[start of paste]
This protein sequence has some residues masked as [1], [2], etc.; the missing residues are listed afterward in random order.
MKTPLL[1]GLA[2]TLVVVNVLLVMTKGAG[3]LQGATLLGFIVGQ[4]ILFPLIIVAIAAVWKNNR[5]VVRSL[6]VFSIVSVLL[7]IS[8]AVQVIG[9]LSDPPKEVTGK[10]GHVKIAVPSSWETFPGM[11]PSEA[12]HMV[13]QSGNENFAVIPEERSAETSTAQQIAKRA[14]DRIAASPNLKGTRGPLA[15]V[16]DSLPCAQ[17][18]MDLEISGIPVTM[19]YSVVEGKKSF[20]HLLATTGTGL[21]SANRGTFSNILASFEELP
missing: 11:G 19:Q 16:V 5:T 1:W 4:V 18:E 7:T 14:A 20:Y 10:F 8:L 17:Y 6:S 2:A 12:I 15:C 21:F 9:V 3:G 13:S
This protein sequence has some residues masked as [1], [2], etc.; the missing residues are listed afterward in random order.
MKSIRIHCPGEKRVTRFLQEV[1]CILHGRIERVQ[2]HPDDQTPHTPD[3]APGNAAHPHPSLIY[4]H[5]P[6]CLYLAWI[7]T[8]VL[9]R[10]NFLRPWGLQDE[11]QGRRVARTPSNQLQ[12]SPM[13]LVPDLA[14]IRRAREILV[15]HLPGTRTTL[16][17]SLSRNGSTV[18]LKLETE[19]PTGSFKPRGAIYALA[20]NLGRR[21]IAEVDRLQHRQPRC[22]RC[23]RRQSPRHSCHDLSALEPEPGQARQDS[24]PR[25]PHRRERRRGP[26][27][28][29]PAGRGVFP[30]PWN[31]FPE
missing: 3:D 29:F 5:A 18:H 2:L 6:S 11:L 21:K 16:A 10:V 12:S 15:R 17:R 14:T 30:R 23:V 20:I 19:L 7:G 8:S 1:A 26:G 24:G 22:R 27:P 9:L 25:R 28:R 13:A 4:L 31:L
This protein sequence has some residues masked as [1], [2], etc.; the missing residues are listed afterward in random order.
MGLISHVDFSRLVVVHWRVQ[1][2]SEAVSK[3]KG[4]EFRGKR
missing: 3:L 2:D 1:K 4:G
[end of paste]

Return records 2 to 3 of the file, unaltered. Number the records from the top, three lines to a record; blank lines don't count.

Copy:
This protein sequence has some residues masked as [1], [2], etc.; the missing residues are listed afterward in random order.
MKSIRIHCPGEKRVTRFLQEV[1]CILHGRIERVQ[2]HPDDQTPHTPD[3]APGNAAHPHPSLIY[4]H[5]P[6]CLYLAWI[7]T[8]VL[9]R[10]NFLRPWGLQDE[11]QGRRVARTPSNQLQ[12]SPM[13]LVPDLA[14]IRRAREILV[15]HLPGTRTTL[16][17]SLSRNGSTV[18]LKLETE[19]PTGSFKPRGAIYALA[20]NLGRR[21]IAEVDRLQHRQPRC[22]RC[23]RRQSPRHSCHDLSALEPEPGQARQDS[24]PR[25]PHRRERRRGP[26][27][28][29]PAGRGVFP[30]PWN[31]FPE
missing: 3:D 29:F 5:A 18:H 2:L 6:S 11:L 21:K 16:A 10:V 12:S 15:R 17:R 14:T 30:R 23:V 20:I 19:L 7:G 8:S 1:A 26:G 24:G 22:R 27:P 9:L 25:R 28:R 13:A 4:L 31:L
This protein sequence has some residues masked as [1], [2], etc.; the missing residues are listed afterward in random order.
MGLISHVDFSRLVVVHWRVQ[1][2]SEAVSK[3]KG[4]EFRGKR
missing: 3:L 2:D 1:K 4:G